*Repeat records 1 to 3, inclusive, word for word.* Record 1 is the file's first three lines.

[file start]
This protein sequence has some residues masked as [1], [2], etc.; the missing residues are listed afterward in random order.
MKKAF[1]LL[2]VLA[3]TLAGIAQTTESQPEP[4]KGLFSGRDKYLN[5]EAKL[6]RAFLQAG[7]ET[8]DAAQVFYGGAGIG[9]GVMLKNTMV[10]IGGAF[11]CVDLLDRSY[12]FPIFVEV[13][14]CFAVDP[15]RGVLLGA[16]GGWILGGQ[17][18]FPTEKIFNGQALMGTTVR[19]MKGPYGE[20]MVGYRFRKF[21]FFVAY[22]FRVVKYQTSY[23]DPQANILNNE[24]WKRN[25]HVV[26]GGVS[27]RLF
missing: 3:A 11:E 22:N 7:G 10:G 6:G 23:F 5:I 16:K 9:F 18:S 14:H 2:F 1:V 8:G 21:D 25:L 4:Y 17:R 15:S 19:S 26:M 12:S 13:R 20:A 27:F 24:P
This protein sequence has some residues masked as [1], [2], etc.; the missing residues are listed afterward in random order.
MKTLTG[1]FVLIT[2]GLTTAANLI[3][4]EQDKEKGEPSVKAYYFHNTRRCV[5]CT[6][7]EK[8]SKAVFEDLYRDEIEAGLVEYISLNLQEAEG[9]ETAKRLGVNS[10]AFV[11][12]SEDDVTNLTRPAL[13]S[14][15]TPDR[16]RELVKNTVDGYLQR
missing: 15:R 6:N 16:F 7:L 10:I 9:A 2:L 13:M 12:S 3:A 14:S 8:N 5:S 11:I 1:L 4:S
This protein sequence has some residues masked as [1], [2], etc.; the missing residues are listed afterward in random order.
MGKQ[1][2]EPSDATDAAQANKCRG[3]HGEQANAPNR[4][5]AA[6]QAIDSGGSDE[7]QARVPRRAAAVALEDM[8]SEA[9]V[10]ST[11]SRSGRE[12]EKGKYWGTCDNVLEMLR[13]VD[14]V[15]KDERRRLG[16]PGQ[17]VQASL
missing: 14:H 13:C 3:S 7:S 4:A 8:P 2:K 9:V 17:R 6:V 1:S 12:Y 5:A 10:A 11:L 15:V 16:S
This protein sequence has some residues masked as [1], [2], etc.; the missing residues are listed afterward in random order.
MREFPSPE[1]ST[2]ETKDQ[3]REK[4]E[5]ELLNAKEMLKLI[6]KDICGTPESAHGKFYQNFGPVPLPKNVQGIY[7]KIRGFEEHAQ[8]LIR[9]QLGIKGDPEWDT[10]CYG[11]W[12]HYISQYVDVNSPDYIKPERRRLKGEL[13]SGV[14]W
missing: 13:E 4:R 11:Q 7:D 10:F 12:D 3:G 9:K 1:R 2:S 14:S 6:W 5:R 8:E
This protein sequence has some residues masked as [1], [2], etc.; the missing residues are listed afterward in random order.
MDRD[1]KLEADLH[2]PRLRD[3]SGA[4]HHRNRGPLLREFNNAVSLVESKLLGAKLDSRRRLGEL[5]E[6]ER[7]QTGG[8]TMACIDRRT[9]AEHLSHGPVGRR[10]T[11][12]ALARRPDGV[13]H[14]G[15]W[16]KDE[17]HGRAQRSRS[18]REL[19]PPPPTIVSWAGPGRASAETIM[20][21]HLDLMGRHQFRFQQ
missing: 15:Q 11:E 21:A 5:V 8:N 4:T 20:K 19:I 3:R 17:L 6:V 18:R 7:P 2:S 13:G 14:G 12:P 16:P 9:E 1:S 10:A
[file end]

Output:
This protein sequence has some residues masked as [1], [2], etc.; the missing residues are listed afterward in random order.
MKKAF[1]LL[2]VLA[3]TLAGIAQTTESQPEP[4]KGLFSGRDKYLN[5]EAKL[6]RAFLQAG[7]ET[8]DAAQVFYGGAGIG[9]GVMLKNTMV[10]IGGAF[11]CVDLLDRSY[12]FPIFVEV[13][14]CFAVDP[15]RGVLLGA[16]GGWILGGQ[17][18]FPTEKIFNGQALMGTTVR[19]MKGPYGE[20]MVGYRFRKF[21]FFVAY[22]FRVVKYQTSY[23]DPQANILNNE[24]WKRN[25]HVV[26]GGVS[27]RLF
missing: 3:A 11:E 22:N 7:G 10:G 6:G 23:F 5:I 16:K 9:F 18:S 14:H 2:F 1:V 8:G 21:D 25:L 4:Y 17:R 15:S 19:S 26:M 12:S 13:R 20:A 27:F 24:P
This protein sequence has some residues masked as [1], [2], etc.; the missing residues are listed afterward in random order.
MKTLTG[1]FVLIT[2]GLTTAANLI[3][4]EQDKEKGEPSVKAYYFHNTRRCV[5]CT[6][7]EK[8]SKAVFEDLYRDEIEAGLVEYISLNLQEAEG[9]ETAKRLGVNS[10]AFV[11][12]SEDDVTNLTRPAL[13]S[14][15]TPDR[16]RELVKNTVDGYLQR
missing: 15:R 6:N 16:F 7:L 10:I 9:A 2:L 13:M 12:S 3:A 14:S 8:N 5:S 11:I 1:L 4:S
This protein sequence has some residues masked as [1], [2], etc.; the missing residues are listed afterward in random order.
MGKQ[1][2]EPSDATDAAQANKCRG[3]HGEQANAPNR[4][5]AA[6]QAIDSGGSDE[7]QARVPRRAAAVALEDM[8]SEA[9]V[10]ST[11]SRSGRE[12]EKGKYWGTCDNVLEMLR[13]VD[14]V[15]KDERRRLG[16]PGQ[17]VQASL
missing: 14:H 13:C 3:S 7:S 4:A 8:P 2:K 9:V 17:R 6:V 1:S 12:Y 5:A 10:A 11:L 15:V 16:S